iCarly star Jennette McCurdy discussed why she quit acting in a recent podcast episode, adding she resents her career, and that it was “detrimental” to her emotional wellbeing as a child.
McCurdy and actress Anna Faris talked about how they have often felt out of place in Hollywood and what it was like first breaking into the entertainment industry as a child in a recent “Empty Inside” podcast interview.
“I quit [acting] a few years ago to try my hand at writing and directing,” McCurdy said. “I quit a few years ago, because I initially didn’t want to do it. My mom put me in it when I was six, and by sort of age — I guess, 10 or 11 — I was the main financial support for my family.”
“And it was very much just the pressure of — my family didn’t have a lot of money — and this was kind of the way out,” she added. “Which I actually think was helpful in driving me to some degree of success, because I don’t think I would have been as ambitious if I didn’t know that it was for my family.”
McCurdy also said that auditioning for roles was very hard for her, as she felt intense anxiety every time.
“I ultimately quit after my mom passed away, because with her death kind of died a lot of her ideas for my life, and that was its own journey, and a difficult one for sure,” McCurdy added.
The iCarly star also mentioned that her experience with acting as a child was probably “detrimental” to her emotional wellbeing.
“For me, acting felt like I kind of had my own emotions on the back burner as a kid,” McCurdy said. “I think it was really detrimental to my own emotional wellbeing, because this character’s emotions were the priority, and also, I was always playing the sad, crying kid.”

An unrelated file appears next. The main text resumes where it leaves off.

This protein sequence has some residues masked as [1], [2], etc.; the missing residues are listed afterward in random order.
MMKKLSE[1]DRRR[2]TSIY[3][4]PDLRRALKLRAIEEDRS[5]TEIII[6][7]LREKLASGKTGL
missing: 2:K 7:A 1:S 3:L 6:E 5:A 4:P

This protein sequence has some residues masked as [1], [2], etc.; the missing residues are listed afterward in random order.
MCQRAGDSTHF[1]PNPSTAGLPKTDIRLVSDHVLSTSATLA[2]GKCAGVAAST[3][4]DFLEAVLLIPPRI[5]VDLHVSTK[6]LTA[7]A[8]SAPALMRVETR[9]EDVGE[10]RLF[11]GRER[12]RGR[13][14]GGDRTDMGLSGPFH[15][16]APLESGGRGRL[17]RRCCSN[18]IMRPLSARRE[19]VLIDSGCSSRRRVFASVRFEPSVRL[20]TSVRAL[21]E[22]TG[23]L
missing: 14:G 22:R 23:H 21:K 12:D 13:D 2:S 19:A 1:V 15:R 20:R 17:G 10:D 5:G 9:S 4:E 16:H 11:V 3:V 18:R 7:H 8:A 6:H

“So it would be like, ‘Well, I don’t know what I’m actually feeling, but I guess I’m the child prostitute this week,'” she added.
“When I was ten years old, my mom was screaming on the phone with my agent about me not getting in for an audition for fucking Because of Winn-Dixie, and I literally hear [my agent] on speakerphone — ‘They want an ethereal beauty, Jennette is not an ethereal beauty, she is homely.'”
Overall, McCurdy said that her experience has led her to “resent my career in a lot of ways.”
After Faris asked her if she would ever consider returning to acting, McCurdy mentioned that she had written a one-woman show, which she ended up acting in, despite being anxious.
“So I did it just for that one show, but I think that one-woman show would be the most of it,” McCurdy said.